Care home volunteer helps save lost songs of St Kilda

It wasn’t until Trevor Morrison’s melodies caught the ear of care home volunteer Stuart Mackenzie, that the ‘Lost Songs of St Kilda’ were saved from extinction.

Trevor Morrison

Trevor Morrison was born in Glasgow’s east end and evacuated to Bute during World War II. There, he took music lessons from a man from St Kilda, which was deserted in 1930. Trevor carried the tunes in his head for 60 years. He eventually had them recorded by Stuart at Silverlea Care Home, Edinburgh where he lived.

Stuart said:

‘He innocently asked at the end of one of our sessions if these computers could record music so I went away and bought a microphone for £3 and said, “Right, Trevor. Off you go then”.

‘The piano was in the dining room. He sat down and started to play. It was astonishing.’

‘Trevor wanted to record them. It had been troubling him his entire life. He was worried that his memory would deteriorate and he’d lose them completely.’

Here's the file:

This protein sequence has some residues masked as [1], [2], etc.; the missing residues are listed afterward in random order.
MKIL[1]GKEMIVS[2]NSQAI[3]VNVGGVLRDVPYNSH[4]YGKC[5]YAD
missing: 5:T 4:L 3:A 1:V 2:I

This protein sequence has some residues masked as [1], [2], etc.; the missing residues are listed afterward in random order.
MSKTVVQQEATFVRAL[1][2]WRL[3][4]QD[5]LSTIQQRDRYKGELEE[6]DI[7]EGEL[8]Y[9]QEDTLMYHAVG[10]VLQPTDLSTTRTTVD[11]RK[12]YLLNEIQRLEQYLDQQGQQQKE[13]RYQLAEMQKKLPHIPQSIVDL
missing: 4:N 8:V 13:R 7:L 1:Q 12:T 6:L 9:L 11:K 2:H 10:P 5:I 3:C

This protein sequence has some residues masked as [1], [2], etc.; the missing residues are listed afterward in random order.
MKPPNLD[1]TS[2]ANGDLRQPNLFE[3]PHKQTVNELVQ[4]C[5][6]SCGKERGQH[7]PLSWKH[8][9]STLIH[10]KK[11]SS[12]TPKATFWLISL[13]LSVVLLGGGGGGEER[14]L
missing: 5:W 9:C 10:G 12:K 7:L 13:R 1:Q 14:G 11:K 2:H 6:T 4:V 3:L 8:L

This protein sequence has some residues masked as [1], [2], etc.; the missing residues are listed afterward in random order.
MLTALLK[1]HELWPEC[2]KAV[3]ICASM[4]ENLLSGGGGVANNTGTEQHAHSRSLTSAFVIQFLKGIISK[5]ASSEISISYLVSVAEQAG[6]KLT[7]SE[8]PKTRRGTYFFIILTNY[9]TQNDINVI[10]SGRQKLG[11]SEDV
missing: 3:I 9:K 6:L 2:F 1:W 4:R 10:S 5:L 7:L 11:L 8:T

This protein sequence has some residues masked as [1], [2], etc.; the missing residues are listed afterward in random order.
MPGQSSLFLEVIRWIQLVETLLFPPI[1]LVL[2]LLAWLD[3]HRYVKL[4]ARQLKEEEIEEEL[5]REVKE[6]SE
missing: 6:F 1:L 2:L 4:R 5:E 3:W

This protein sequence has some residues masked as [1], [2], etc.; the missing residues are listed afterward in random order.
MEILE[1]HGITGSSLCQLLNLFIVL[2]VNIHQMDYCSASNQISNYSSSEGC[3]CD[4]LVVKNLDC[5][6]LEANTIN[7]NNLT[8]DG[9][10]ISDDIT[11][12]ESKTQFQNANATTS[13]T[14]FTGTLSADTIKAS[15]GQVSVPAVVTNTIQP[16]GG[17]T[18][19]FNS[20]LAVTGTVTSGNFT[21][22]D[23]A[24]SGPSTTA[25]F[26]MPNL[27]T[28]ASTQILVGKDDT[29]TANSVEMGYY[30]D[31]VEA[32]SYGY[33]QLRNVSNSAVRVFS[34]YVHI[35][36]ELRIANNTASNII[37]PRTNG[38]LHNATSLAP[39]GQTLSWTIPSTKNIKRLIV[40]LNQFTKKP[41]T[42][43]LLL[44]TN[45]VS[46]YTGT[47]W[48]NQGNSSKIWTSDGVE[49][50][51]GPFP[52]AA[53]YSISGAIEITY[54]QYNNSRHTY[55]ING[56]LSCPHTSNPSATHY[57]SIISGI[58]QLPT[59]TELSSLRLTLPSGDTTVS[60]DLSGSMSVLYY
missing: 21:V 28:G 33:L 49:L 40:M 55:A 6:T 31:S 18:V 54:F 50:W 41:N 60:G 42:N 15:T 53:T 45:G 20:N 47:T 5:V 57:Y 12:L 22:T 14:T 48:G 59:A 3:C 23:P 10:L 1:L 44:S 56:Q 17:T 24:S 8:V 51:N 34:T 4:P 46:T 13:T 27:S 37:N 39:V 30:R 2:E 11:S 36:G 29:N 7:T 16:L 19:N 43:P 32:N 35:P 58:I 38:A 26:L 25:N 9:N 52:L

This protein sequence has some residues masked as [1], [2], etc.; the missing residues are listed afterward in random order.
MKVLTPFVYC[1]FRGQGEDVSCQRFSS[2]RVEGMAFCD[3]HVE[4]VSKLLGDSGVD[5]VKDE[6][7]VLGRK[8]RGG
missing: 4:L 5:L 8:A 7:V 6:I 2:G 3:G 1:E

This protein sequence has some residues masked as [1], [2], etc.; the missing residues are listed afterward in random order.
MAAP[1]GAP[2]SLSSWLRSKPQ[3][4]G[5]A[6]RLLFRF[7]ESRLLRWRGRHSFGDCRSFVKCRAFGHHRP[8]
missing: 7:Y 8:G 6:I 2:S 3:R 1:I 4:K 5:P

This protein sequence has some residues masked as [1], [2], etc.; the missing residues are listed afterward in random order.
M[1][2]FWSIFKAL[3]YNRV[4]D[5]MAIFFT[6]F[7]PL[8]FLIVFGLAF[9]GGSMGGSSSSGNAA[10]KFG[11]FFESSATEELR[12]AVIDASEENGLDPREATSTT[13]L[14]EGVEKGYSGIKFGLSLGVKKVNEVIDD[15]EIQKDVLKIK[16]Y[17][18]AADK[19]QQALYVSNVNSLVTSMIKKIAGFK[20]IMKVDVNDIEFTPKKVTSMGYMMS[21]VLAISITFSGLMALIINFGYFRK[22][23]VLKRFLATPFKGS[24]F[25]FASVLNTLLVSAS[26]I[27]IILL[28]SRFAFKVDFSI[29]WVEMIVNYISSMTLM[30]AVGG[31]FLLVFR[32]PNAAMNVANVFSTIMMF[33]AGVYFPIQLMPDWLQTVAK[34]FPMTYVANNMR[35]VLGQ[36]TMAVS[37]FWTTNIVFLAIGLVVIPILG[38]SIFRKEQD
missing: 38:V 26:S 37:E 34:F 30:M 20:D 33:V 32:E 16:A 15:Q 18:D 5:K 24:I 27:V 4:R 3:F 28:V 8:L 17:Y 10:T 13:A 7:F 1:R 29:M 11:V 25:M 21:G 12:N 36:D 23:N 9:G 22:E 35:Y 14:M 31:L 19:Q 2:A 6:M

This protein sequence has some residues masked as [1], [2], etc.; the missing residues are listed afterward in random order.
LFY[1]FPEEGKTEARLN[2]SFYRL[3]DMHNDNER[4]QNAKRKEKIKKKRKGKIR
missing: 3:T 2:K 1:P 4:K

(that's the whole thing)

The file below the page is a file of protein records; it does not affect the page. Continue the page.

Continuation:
Stuart’s recording is exactly what you hear on ‘The Lost Songs of St Kilda’ – eight simple melodies, exactly as Trevor remembered them from those childhood lessons on Bute.

Trevor died in 2012, but the recordings were passed to Decca Records, who commissioned a number of top composers to develop the tunes along with the Scottish Festival Orchestra.

The result is a whole album entitled The Lost Songs of St Kilda, featuring some of Trevor’s solo recordings in their pure form, others mixed in with orchestral arrangements and some completely new pieces inspired by the music.

Find out more on the Lost Songs of St Kilda website:


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